Most of you know hops as an essential part of the beer making process – the seasoning of the beer, if you will, that adds a bitter taste to beer. Hops have been cultivated for beer-making purposes for over 1000 years, originally out of Central Europe and eventually spreading to Western Europe and Great Britain. Today, there are over one hundred different types of hop varieties that each add different flavors and aromas to the beer.
Hops are actually the flowers on the hop plant called Humulus lupulus. The plant species even has separate gender plants, with only the female plants producing the cone like flowers that are the hops. These cones look similar to that of a pine cone, with light green leaves. At the base of the petals on the cones are the yellow lupulin glands that contain the resins such as the alpha acids and beta acids as well as the essential oils that go into the beer.
A fun fact about one of our favorite types of beers, The India Pale Ale, or I.P.A. as it is commonly referred to, was developed as a direct result of the use of hops to preserve beer. During their voyage from Britain to India in the 18th century, brewers began to add hops to the casks of beer in order to help keep them fresh along the way. By the time they reached the Indian shore, the beer had really incorporated the flavor and aroma of the hops.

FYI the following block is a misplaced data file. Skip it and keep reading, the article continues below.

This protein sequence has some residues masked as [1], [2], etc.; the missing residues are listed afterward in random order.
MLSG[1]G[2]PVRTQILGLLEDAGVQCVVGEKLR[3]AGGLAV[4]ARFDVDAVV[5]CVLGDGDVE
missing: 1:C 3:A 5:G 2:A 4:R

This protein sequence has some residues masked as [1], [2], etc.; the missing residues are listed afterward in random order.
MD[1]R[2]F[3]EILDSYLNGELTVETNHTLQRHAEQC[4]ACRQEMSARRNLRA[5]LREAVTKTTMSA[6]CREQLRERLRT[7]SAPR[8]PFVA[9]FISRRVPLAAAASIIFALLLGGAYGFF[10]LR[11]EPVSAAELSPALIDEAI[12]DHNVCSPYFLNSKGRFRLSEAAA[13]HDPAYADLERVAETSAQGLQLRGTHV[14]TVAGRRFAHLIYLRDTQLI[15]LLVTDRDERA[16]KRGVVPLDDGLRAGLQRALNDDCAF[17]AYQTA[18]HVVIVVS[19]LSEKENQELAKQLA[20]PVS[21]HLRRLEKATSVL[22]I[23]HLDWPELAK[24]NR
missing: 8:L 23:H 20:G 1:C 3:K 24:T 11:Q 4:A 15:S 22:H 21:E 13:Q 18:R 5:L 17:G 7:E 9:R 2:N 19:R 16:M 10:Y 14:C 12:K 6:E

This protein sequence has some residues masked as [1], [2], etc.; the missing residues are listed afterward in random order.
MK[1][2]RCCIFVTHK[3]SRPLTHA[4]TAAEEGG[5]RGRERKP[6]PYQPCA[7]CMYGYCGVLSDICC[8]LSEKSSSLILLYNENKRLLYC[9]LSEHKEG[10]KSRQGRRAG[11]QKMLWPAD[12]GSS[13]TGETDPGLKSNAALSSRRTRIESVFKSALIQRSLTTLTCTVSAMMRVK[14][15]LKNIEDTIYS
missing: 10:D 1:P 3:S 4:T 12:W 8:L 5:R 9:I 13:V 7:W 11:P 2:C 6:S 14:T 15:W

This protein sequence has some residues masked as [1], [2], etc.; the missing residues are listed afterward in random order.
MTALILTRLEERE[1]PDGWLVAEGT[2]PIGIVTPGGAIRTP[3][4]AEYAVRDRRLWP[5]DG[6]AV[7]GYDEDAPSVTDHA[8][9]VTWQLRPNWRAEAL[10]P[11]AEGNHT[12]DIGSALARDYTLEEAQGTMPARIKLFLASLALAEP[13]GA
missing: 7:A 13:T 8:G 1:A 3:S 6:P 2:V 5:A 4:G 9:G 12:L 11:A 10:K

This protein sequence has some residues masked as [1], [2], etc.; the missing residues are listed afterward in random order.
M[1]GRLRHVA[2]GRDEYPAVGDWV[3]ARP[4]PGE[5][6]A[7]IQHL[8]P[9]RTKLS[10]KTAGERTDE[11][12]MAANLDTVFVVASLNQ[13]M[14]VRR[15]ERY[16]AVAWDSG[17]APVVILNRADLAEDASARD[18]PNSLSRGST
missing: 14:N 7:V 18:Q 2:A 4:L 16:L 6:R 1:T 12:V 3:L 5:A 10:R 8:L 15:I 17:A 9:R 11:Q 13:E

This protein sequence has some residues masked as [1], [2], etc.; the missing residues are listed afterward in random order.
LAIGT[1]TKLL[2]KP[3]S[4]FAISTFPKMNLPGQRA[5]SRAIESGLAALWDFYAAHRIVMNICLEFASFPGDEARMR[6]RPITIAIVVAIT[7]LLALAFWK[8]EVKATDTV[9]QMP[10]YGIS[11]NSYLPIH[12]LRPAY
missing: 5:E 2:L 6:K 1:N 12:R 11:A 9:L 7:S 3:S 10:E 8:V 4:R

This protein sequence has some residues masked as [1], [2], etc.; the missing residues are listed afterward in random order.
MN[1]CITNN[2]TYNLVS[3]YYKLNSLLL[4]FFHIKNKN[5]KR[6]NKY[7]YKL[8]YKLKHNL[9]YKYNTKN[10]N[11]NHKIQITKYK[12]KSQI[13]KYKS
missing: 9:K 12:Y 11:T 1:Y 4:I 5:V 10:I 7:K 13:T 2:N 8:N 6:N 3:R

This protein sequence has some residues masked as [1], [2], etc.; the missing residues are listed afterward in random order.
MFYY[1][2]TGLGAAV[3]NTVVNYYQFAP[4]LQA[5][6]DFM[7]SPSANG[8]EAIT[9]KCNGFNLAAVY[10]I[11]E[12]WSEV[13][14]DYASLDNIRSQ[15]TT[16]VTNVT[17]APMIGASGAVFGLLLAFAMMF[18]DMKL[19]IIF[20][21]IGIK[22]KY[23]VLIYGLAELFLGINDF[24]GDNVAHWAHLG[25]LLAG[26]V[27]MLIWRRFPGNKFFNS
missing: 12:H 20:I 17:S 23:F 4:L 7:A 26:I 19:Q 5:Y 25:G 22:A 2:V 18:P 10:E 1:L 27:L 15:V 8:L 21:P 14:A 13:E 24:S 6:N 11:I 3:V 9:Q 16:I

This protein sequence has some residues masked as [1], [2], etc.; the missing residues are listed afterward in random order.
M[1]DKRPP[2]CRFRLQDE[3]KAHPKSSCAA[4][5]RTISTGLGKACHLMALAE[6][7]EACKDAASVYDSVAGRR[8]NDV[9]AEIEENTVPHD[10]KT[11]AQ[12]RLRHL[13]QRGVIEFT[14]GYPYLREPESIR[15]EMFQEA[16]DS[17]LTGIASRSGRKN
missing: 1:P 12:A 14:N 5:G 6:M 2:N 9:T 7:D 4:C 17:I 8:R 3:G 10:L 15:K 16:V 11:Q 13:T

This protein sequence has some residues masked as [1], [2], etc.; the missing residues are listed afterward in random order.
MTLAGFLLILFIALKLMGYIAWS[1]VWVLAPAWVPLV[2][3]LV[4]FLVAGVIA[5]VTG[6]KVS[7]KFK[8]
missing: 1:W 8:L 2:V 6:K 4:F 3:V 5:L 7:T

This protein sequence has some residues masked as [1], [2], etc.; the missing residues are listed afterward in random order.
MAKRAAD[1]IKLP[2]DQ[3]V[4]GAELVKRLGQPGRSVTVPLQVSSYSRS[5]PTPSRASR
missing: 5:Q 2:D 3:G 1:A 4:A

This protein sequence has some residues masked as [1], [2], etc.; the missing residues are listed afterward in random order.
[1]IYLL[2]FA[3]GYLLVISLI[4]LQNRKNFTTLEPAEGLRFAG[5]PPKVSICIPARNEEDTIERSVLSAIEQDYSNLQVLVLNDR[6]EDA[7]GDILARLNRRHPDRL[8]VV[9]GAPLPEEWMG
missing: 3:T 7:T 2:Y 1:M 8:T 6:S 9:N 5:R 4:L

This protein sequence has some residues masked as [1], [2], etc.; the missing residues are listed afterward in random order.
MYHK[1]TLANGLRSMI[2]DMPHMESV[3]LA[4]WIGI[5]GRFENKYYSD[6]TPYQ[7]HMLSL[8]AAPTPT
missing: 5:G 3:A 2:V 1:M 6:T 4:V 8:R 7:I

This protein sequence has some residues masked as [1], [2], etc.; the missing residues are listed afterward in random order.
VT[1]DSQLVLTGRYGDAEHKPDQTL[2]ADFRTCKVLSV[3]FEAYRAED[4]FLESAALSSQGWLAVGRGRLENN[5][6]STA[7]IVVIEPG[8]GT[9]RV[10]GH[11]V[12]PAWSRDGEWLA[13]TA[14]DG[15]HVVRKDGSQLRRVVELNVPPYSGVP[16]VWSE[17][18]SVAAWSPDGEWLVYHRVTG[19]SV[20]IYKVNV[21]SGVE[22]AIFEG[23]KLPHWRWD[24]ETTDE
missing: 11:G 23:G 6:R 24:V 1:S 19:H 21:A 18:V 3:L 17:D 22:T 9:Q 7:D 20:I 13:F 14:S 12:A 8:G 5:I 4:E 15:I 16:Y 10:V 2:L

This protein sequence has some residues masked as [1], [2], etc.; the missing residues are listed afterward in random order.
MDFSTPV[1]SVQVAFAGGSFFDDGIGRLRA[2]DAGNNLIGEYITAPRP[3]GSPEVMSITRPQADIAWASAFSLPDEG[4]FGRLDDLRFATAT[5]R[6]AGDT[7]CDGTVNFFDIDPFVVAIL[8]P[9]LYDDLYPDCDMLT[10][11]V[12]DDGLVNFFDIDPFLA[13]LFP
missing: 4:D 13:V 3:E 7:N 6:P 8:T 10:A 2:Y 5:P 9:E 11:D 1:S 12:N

We take our appreciation of hops to another level at 1702, with our Hop Bread – fresh leaf hops delicately dispersed over strips of Cheezie Bread, served with a side of marinara. Caution, this is like eating an I.P.A. Come in and enjoy an ice cold craft beer with your Hop Bread!